The toy like breed has been nicknamed "the teddy" in China. According to Beijing Kennel Club, Beijing had around 950,000 registered dogs in 2015. More than 13 percent of them were toy poodles. This outnumbers other breeds including the bichon frise, the golden retriever and the Welsh corgi.
Since keeping a pet was legalized in 1993, the pet market has grown quickly. Many breeds have had their moment, including the Pekingese, the Tibetan mastiff and the Labrador.
There are many reasons behind the popularity of the breed, including fashion trends and scarcity.
Experts say the cycle of favor for one breed is around seven years, and now the price of brown toy poodles is dropping, meaning fewer people are buying them.
Insiders say that with the market becoming more mature, pet owners are becoming more likely to choose a breed based on their own demands, instead of following the crowd.
You're listening to Special English. I'm Mark Griffiths in Beijing.
Joint Canadian-Chinese research has found that biochemical reactions that cause Alzheimer's disease could begin during the fetal period or soon after birth if the fetus or newborn does not get enough vitamin-A.
The study also showed that vitamin-A supplements given to newborns could be effective in slowing the degenerative brain disease.
The findings are based on studies of genetically-engineered mice. The research was announced recently by the University of British Columbia in Vancouver in western Canada.
The study shows that even as early as in pregnancy, a marginal deficiency of vitamin-A has a detrimental effect on brain development. It has a long-lasting effect that may facilitate Alzheimer's disease in later life.
The findings were the result of a five-year research project that built on previous studies that linked low levels of vitamin-A with cognitive impairment.
The researchers studied 300 elderly people in China and found that 75 percent of those with vitamin-A deficiency had cognitive impairment, compared to 47 percent of those with normal vitamin-A levels.
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Australian researchers have solved a long-standing puzzle on the origin of stardust recovered from meteorites.
The international team of scientists, led by Melbourne's Monash University, identified the effect of a nuclear reaction within the dust grains for the first time.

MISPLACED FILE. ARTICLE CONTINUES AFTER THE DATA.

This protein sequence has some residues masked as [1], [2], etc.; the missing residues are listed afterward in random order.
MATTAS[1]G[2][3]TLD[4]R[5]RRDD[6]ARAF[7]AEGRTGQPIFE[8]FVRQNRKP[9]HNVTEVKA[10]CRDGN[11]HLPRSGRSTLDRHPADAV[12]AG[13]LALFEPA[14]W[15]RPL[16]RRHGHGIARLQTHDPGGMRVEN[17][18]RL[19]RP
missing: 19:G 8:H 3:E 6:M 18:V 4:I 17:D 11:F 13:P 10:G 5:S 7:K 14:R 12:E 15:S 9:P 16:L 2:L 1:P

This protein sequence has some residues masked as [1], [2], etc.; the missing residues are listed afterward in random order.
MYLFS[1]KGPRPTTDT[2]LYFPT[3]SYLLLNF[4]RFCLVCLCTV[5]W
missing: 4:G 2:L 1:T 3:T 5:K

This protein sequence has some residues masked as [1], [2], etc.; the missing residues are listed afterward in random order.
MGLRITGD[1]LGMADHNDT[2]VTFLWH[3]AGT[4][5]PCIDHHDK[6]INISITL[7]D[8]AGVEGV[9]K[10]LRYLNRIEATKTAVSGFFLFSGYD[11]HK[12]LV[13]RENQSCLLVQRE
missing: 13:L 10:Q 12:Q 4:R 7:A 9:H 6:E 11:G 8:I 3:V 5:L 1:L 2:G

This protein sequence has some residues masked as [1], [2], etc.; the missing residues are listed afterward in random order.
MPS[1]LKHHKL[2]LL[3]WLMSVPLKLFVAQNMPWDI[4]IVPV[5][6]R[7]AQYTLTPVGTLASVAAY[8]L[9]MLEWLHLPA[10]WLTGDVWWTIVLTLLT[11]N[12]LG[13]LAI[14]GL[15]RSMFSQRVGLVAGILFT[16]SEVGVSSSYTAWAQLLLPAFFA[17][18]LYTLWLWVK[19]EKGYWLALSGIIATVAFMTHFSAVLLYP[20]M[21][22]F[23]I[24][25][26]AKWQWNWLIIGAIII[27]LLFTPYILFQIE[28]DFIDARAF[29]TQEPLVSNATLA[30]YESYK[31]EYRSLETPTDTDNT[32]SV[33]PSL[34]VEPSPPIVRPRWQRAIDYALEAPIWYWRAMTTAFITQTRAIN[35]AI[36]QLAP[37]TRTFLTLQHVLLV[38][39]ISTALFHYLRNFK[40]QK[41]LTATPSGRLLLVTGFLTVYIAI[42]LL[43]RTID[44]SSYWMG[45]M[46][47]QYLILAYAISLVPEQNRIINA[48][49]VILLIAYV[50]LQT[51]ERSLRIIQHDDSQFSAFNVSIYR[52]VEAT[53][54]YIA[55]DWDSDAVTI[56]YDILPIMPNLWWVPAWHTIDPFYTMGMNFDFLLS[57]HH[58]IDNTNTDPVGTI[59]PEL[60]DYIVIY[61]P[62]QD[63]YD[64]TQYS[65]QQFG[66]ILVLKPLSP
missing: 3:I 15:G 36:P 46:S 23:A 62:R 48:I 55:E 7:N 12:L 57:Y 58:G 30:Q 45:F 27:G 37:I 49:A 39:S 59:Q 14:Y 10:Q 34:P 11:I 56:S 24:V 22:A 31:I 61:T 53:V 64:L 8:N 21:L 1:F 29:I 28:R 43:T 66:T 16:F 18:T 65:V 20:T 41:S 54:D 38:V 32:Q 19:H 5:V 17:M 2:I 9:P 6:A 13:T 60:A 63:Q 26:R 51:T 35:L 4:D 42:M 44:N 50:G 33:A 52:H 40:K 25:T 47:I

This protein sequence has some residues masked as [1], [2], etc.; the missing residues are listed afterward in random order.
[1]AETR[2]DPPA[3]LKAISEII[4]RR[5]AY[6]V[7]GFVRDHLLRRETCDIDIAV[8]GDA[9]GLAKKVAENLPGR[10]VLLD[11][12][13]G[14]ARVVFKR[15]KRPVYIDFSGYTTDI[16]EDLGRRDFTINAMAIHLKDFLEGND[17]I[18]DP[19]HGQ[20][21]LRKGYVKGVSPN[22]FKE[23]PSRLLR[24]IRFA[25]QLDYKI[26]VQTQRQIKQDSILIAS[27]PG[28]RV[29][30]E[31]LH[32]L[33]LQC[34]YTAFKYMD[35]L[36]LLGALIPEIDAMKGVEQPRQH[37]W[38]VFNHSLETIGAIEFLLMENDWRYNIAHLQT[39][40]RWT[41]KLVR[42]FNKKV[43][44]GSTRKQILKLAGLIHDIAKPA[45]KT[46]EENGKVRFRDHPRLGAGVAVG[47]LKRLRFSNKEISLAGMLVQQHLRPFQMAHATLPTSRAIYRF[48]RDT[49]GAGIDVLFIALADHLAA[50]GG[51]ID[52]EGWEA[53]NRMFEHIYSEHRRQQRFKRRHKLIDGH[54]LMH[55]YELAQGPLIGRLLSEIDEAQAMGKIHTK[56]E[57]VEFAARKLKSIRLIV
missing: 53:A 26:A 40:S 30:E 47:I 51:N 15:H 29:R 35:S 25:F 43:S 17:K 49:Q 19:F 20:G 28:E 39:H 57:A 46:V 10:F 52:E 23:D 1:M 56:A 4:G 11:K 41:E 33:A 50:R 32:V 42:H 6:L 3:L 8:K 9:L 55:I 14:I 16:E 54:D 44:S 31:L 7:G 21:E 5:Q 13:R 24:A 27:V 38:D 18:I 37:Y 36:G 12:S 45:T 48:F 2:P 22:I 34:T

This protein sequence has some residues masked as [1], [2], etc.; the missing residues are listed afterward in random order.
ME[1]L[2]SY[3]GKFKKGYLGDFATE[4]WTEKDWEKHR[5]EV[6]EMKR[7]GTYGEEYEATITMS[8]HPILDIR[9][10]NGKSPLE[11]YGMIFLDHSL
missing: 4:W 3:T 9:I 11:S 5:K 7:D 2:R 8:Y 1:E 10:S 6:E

The researchers say the solar system was born out of a nebula where the rock-forming elements were locked inside dust grains. Some of the dust was made around stars, being effectively tiny condensed pieces of stars.
A small fraction of stardust survived the destruction process, while most of the original dust was destroyed to make up new dust, rocks and planets, including the Earth.
Using special dust found on meteorites, the researchers were able to trace the evolution of the nebula from which planets were born. It also enabled them to understand physical processes inside stars where the grains were formed.
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Scientists have discovered a tiny creature that dates back 500 million years and they believe it may be the oldest known ancestor of a vast group of species, including humans.
The research was conducted by China's Northwest University, Cambridge University, and other institutions. The finding has been published by "Nature" online.
The animal is probably the oldest example of a category of creatures that includes vertebrates.
The tiny creature, around one millimeter in size, was found in Cambrian fossils from northwest China's Shaanxi Province. Its bag-like body has a prominent mouth, and several lateral openings to expel water. One key step in its evolution was when the openings became gills.
One lead researcher of the study said the creature evolved from an even smaller ancestor 520 million years ago. They then became primitive fish, and eventually humans.
That is the end of this edition of Special English. To freshen up your memory, I'm going to read one of the news items again at normal speed. Please listen carefully.
That is the end of today's program. I'm Mark Griffiths in Beijing, and I hope you will join us every day, to learn English and learn about the world.